2016 GOP platform trends right on issues of abortion, gay marriage

Delegates hold signs calling for border security, a facet of the extremely conservative 2016 platform, during the first day of the Republican National Convention in Cleveland on July 18. (CNS photo/Mario Anzuoni, Reuters)

The Republican Party has adopted what Christian conservatives cheered as the most conservative party platform ever, pushing the GOP decidedly to the right on abortion and gay rights amid uncertainty about Donald Trump's policies.

The New York billionaire's campaign largely took a hands-off approach to the divisive social issues, fighting instead for an immigration policy that focuses on building a wall along the U.S.-Mexico border and a trade policy that includes "better deals" for America.


The new platform, as adopted by the Republican National Convention on Monday, represents the GOP's formal policy positions for the next four years. The document is not binding, but is intended to guide Republican policymaking at every level of government.

The 2016 platform is "the most pro-life platform ever," according to the anti-abortion Susan B. Anthony List. Christian conservatives also cheered the GOP's continued opposition to same-sex marriage and formal opposition to bathroom choice for transgender people. They also endorsed new language that condemned same-sex parenting: "Children raised in a traditional two-parent household tend to be physically and emotionally healthier, less likely to use drugs and alcohol, engage in crime or become pregnant outside of marriage."

The new language on same-sex marriage, which the Supreme Court made legal nationwide in 2015, drew passionate opposition from younger Republicans and moderate-leaning party leaders across the Northeast in the days leading up to Monday's formal vote.

"The platform is a broad statement," said Steve Duprey, a RNC member from New Hampshire. "Not everybody agrees with everything in the platform, including our nominee."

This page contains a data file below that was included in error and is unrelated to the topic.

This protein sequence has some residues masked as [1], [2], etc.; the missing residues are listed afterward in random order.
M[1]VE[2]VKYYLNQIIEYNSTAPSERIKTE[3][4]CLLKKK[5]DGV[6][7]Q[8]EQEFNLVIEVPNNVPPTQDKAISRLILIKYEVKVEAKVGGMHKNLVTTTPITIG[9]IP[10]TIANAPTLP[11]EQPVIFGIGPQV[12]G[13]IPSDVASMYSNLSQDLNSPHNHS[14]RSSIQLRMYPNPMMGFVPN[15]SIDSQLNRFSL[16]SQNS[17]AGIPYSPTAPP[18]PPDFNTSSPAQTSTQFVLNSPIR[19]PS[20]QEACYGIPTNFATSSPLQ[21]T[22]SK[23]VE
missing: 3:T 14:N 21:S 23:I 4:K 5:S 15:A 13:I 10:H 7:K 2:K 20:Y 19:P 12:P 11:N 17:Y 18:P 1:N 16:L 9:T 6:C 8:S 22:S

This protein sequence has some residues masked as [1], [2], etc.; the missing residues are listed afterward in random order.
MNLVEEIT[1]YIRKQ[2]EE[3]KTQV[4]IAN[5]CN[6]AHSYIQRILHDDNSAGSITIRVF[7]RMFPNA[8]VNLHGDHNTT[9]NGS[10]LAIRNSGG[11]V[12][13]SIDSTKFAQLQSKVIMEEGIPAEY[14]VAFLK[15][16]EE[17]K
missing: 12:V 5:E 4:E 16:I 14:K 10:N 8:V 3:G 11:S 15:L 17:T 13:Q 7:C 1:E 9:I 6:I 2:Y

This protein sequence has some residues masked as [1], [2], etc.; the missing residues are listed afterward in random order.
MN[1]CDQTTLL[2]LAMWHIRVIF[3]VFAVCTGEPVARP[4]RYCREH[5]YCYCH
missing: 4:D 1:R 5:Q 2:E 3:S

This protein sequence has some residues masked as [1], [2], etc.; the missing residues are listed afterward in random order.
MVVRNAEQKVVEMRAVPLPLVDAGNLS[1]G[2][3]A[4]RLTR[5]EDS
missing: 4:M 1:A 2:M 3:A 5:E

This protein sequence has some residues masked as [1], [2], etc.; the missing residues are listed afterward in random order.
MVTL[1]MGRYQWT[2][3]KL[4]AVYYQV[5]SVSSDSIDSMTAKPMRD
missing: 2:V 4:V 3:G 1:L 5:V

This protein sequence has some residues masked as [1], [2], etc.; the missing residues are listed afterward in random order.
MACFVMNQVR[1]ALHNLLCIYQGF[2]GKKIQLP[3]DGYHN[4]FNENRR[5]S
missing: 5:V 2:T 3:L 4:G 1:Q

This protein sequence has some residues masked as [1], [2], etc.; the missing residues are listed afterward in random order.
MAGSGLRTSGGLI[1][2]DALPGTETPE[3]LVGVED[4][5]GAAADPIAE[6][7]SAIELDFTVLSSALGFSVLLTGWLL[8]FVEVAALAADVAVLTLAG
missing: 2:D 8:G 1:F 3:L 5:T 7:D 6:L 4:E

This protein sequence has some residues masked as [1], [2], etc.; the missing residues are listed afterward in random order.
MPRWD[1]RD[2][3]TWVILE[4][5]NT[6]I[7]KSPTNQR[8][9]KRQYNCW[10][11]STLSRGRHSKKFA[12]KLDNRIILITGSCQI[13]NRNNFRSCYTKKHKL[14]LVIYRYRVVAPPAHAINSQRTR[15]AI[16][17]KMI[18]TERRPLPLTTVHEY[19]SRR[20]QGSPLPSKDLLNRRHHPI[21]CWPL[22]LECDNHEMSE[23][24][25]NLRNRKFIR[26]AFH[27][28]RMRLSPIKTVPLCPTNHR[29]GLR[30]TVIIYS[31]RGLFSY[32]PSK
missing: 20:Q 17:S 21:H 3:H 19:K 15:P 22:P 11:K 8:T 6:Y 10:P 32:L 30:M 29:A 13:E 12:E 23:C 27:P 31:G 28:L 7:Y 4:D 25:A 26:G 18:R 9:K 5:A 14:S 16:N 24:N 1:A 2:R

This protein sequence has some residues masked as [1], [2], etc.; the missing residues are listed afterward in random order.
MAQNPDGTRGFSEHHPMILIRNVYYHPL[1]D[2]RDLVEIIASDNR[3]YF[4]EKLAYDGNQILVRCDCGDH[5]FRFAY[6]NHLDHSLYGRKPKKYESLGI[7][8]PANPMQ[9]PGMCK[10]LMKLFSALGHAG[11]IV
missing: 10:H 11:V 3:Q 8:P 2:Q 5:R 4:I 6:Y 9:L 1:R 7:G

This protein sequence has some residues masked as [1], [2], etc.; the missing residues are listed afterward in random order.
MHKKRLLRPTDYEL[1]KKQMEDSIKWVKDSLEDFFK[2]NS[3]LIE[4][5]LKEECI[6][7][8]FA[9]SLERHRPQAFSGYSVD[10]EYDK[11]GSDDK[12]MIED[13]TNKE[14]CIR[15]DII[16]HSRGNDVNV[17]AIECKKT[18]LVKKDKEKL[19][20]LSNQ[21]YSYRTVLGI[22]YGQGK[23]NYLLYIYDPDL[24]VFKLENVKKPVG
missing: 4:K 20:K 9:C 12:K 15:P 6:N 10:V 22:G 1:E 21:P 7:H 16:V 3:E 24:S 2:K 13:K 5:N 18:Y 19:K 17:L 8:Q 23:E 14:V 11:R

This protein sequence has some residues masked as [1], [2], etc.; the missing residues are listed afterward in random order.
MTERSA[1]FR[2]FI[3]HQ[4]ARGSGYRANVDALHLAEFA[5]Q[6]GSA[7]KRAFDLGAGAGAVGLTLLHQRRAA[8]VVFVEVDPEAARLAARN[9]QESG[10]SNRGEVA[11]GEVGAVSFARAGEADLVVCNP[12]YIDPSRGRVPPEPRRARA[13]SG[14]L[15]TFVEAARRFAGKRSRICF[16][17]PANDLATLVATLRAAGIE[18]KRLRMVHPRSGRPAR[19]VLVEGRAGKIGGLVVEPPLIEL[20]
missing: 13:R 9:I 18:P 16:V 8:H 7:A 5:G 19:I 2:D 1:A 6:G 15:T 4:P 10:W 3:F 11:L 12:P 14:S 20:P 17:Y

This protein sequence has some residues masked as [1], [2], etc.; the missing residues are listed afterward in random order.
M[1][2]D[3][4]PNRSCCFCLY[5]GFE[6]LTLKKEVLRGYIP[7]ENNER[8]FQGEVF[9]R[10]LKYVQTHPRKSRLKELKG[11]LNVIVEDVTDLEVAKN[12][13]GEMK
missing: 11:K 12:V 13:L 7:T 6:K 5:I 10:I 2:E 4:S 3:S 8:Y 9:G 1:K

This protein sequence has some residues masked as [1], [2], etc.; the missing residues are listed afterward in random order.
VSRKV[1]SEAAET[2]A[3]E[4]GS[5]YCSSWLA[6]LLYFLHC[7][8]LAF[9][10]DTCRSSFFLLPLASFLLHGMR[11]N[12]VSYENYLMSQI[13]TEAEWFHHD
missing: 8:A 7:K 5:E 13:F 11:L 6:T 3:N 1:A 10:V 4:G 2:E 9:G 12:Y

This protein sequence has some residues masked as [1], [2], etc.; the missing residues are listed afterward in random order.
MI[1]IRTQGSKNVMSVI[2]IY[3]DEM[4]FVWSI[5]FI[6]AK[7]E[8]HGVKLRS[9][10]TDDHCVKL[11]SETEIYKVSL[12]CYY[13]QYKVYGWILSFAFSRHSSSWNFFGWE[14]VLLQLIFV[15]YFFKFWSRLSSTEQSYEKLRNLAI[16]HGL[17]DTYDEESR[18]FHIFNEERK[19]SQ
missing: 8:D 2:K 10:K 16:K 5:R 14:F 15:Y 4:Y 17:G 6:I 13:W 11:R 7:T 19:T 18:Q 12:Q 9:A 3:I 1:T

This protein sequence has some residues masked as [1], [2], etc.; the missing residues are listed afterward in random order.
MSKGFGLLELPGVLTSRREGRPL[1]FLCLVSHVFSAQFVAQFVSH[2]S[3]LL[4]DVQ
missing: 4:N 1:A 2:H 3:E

Indeed, Trump has been reluctant to embrace social conservative positions in some cases, particularly as Republicans across the country push for new restrictions on bathroom access for transgender people.

Trump, who claims strong support from the gay community, has invited transgender celebrity Caitlyn Jenner to use whichever bathroom in Trump Tower she'd like. He also said North Carolina's so-called "bathroom law," which directs transgender people to use the bathroom that matches the gender on their birth certificates, has caused unnecessary strife.

Yet Republicans on Monday let stand language that attacks the Obama administration for directing schools to allow transgender students to use restrooms and other facilities that match their gender identities. "Their edict to the states concerning restrooms, locker rooms and other facilities is at once illegal, dangerous and ignores privacy issues. We salute the several states which have filed suit against it," reads the platform.

Republican National Committee Chairman Reince Priebus called the GOP "the party of the open door," despite the aggressive language.

"We're still a party that believes that marriage is between one man and one woman, but it doesn't mean that we're going to kick people out," he said. "I can't win this race if I tell people that they're not welcome in our party."

On trade, the new platform embraces Trump's hardline approach to immigration, led by his call for a massive wall along the U.S-Mexico border.

"The border wall must cover the entirety of the southern border," reads the updated platform, which adds that "the presence of millions of unidentified individuals in this country poses grave risks to the safety and sovereignty of the United States."

Trump's team also pushed for more liberal language on trade and banking, calling for the reinstatement of the Glass-Steagall Act of 1933 that would limit the size of banks and backing off the GOP's long embrace of free trade. Trump has railed against free trade deals throughout his candidacy.

"We need better negotiated trade agreements that put America first," reads the platform.

On social issues at least, Tony Perkins, the head of the socially conservative Family Research Council, called the new platform "without question" the most conservative he can remember.

He noted that the policies help guide policymaking at every level in American politics: from the White House all the way down to school boards and city councils.

"It's a useful and helpful document that does help guide and shape policy across the nation," said Perkins, who served on the committee charged with updating the platform. "It has great significance."

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